Improving commercial credit control for businesses

Ellie Campbell

By Ellie Campbell, a freelance content writer and campaign manager for Ross & Liddell

IN an ideal world, credit would run smoothly through any business. Getting invoices on time and paid when needed can sometimes seem like a dream onto itself. In reality, credit control is something every business will have hiccups trying to deal with.

From late invoices to chasing payments to getting into unnecessary disputes resolved, any way a business can improve their relationship with credit control is a must.

Let’s look at some of the ways anyone can look after credit control for commercial properties without it being a problem that snowballs over time.

Understanding the payment process

Clarity is your best friend when it comes to credit control. Whenever you’re about to undertake some form of credit control, have the process made as clear and concise as possible; otherwise, the chase may come back to bite you.

Whether it’s taking on a tenant for a building, starting a contract with a supplier, or carrying out any dependency, you’ll want them to see:

  • Your process for payment
  • Your information for payments
  • When you expect payments
  • What your set period is (usually 14 days at the latest)
  • How often you’ll be in touch if payment is late
  • How many times you’ll be in touch
  • Any interest that gets added due to late payments
  • When and how you take legal action due to missed payments

These steps aren’t made to scare people away, but merely to show that you take things seriously and so should they. Your clarity also helps show how easy the process is.

Always be ‘on’ the record

Open communication is a good thing to have. Having no record of such is bad for both sides. Whether you’re owed money, or you owe someone money, avoiding late payments and the possibility of ending up in a small claims court is a must.

Keeping a record of communications is easier than you think and will help immensely. The first place to start is always with emails. Anytime you make or receive a call which relates to a specific topic, which could lead towards a dispute, as soon as the call is over, make a note of it and email it to that person.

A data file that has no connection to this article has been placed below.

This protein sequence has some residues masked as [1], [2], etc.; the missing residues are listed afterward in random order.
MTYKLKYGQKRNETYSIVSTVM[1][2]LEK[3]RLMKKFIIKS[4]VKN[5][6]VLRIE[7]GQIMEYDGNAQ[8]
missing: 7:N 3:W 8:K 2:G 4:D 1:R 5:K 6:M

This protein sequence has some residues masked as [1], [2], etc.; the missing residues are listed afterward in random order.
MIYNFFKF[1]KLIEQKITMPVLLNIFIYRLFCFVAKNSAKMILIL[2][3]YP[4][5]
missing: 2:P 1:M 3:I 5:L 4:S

It may seem like a tedious task to carry out, but having something permanent which says XYZ on it being shared between both parties will be the only thing going for you in the very rare case you end up in court. It will help highlight you’ve been proactive with a problem and won’t muddy the water should the other party make claims against certain dates or phone calls you can’t remember.

Even if you can’t always email, a quick voice note in WhatsApp or a similar messaging app to the other party will provide some form of understanding against key dates.

Understanding customer rights

Always remember that credit is a two-way street, and while creditors have rights in place to help with payments, customers/tenants do too.

The most common hurdle for creditors would be finding out a customer has been placed under a moratorium. It is rare in the UK, but it does happen and is something that complicates matters immeasurably. When this happens, it is important to weigh up whether the creditors want legal help from a solicitor or debt management agency before even thinking of going to the county court.

Getting expert help

Not everyone running a business will be an expert with the ins & out of credit management. If any of the points I’ve raised here feel as though they’ll cause confusion, I recommend finding a reputable manager who deals with credit control for commercial properties.

A dedicated manager takes all the stress off your shoulders and manages credit on your behalf. They also will have procedures in place from the experience of dealing with payment problems time and time again, while letting you get on with running a business uninterrupted.